Keith Code teaches you to read the road. He explains camber, radius, series of turns, elevation (uphill, downhill, crested track) and straight sections. Observe your products (measureable events) such as speed, lean angle, gear and RPM. Understand you controls: brakes, throttle, handle bar movement and where your body exerts force on the motorcycle. His explanation of Reference Points is invaluable, even if you are a car enthusiast. At speed, location is a moment in time. You have to use the correct control and the correct place. He explains counter steering (push right to go right) in straight forward and easy to understand detail. For the adventurous he explains sliding, hanging off and (you may need this) falling off. My riding improved considerable after reading this book. --rodieroger@earthlink.net

It seems like some reviewers have missed the point. It's the simple, fundamental things that a lot of seasoned riders get wrong. I know-I was one. Take the information and think about what you are reading. Analyse your own riding- see how much better you can do. I had been riding for 20 years when I came to this book. It made me a better rider for the price of 3 tanks of gas. It's that simple. --JohnnyGQ

About the Author

Keith Code Keith started riding in the dark ages of motorcycling, the 1950's. He first raced in the 60's at age 16, again in the 70's, 80's and 90's. He went to design school; was a photographer; designed and manufactured shoes for the stars; sold pretzels on the street; was a full on drug addict in the 60's; cleaned up with Dianetics; became a writer, inventor and dedicated himself to understanding and teaching the art of riding motorcycles. He was the first person to put words to roadracing and riding, and his research continues today. Keith lives in Glendale, California with his soul mate of 40 years, Judy. He has one son, Dylan.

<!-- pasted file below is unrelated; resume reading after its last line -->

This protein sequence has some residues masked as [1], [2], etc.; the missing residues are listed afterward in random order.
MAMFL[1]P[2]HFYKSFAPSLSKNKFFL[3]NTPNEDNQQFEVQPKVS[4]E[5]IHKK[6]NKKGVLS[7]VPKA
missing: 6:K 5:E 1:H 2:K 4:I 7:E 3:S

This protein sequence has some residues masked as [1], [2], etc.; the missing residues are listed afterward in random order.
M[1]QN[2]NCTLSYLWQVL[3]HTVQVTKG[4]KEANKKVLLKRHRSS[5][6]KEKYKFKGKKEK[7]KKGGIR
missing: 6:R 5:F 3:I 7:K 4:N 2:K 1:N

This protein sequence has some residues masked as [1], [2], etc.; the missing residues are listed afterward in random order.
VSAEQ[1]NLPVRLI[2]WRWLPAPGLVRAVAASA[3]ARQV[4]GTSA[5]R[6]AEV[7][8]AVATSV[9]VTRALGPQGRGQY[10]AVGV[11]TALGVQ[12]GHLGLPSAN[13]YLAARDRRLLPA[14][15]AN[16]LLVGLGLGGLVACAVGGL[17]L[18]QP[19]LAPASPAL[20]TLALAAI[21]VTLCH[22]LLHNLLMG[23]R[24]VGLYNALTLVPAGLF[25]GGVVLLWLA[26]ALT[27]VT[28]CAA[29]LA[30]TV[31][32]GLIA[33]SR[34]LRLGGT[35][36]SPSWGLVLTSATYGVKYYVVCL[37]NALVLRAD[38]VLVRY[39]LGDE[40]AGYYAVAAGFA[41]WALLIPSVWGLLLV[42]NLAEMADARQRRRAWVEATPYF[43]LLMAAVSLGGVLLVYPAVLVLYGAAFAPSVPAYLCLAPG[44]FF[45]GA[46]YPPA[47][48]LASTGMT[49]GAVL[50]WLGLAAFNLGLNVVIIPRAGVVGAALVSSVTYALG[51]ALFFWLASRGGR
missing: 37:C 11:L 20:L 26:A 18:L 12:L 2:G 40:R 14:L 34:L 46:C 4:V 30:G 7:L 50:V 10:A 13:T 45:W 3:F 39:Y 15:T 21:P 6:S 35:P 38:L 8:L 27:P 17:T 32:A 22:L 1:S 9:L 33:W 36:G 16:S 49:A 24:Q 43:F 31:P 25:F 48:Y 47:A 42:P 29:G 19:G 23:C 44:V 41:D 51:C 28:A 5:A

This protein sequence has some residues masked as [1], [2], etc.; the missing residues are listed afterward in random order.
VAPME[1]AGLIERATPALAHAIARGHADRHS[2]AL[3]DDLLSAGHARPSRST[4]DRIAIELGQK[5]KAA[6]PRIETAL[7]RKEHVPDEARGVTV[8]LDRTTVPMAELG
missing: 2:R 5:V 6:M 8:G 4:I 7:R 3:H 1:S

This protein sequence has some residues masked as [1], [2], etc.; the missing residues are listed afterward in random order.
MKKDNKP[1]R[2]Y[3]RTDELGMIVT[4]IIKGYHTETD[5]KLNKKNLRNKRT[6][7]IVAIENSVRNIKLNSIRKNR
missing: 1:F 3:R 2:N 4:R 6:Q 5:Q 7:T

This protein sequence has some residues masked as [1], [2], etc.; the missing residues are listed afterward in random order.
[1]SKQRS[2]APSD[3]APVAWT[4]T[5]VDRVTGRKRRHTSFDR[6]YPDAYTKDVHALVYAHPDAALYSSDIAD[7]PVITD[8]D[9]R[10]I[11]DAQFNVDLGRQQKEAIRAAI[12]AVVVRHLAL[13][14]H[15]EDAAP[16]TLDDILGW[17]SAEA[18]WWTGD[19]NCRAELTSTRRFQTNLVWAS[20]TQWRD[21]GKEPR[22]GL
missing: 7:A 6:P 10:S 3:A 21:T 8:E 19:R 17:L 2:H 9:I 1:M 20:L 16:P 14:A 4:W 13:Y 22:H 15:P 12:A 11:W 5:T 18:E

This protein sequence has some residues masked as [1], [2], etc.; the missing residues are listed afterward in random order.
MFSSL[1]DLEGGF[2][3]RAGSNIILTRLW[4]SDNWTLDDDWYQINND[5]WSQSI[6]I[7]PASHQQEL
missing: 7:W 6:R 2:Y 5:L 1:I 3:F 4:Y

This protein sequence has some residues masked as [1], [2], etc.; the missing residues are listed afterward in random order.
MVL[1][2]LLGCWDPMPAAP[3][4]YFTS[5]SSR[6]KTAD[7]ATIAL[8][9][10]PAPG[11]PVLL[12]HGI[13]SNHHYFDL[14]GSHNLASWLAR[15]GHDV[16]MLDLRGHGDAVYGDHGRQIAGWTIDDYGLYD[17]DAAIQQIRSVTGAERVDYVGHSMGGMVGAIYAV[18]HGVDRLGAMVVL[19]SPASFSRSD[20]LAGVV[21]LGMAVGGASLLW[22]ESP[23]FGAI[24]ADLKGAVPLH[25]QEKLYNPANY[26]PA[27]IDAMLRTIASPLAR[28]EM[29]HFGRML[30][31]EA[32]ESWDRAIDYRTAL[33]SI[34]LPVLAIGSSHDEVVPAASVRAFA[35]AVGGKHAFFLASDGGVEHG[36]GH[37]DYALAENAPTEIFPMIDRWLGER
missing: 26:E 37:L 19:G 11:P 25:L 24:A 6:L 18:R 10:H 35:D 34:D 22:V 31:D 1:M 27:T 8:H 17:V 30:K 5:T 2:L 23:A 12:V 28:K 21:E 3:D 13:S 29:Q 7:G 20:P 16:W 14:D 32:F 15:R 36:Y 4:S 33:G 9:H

Customer Reviews

I don't go to the track but I ride street and this book gives good advice on both.
D. E. Latson
I recommend this book along with Twist of the Wrist II (book and DVD) and the Soft Science to Road Racing Motorcycles.
C.N,
You can't help but think about your own riding and how to be a better rider when you read it.
Rick Maratea

Most Helpful Customer Reviews

26 of 27 people found the following review helpful By Gary Hayes on December 12, 2003
Format: Paperback
Can you improve yer motorcycle riding skills by reading a book? No doubt about it.
Keith Code is founder and director of California Superbike Cornering Schools and has published a number of books on the subject of racing motorcycles on speed tracks. Although most of this book's focus is on handling race bikes, only the last two of its sixteen chapters are exclusively dedicated to racing.
The book concentrates mostly on better controlling your speed while maneuvering your bike over varying racetrack conditions.
As you'd expect, there is a major emphasis on turning: getting through the turn with increased mph and decreased time spent in [the turn] and [maintaining] adequate control of the bike.
Code's overall approach to improving riding skills is to define the basics, and then to investigate the decisions you must make to ride well.
He uses a great analogy: Each person has a fixed amount of attention while riding a motorcycle. This is represented as a $10 bill worth of attention. If you spend five dollars of it on one aspect of riding, you have only five dollars left for all the other aspects. Spend nine and you have only one dollar left, and so on.
The aspects of riding he talks about are things like:
Road characteristics: Constant-, increasing-, and. decreasing-radius turns, crested turns, series turns, positive- and negative-camber turns, and road surfaces.
What you do: Riding is one thing; riding plus being aware of what you are doing is quite another. Making an effort to look at what you are doing while you are doing it.
Your own evaluation of what you just did and what just happened: Things that can be thought over and changed if necessary.
I like his teaching strategy.
Read more ›
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41 of 48 people found the following review helpful By Phil Kelsey on July 13, 2000
Format: Paperback
This race-oriented book focuses on providing a methodology to analyse any racetrack allowing you to select and ride the lines that best suit you and your bike. Very little here for streetriders ... Flick of the Wrist II has much more on actual riding technique. If you're new to racing, buy it. If you don't plan on racing, don't buy it unless you're curious about racing strategies.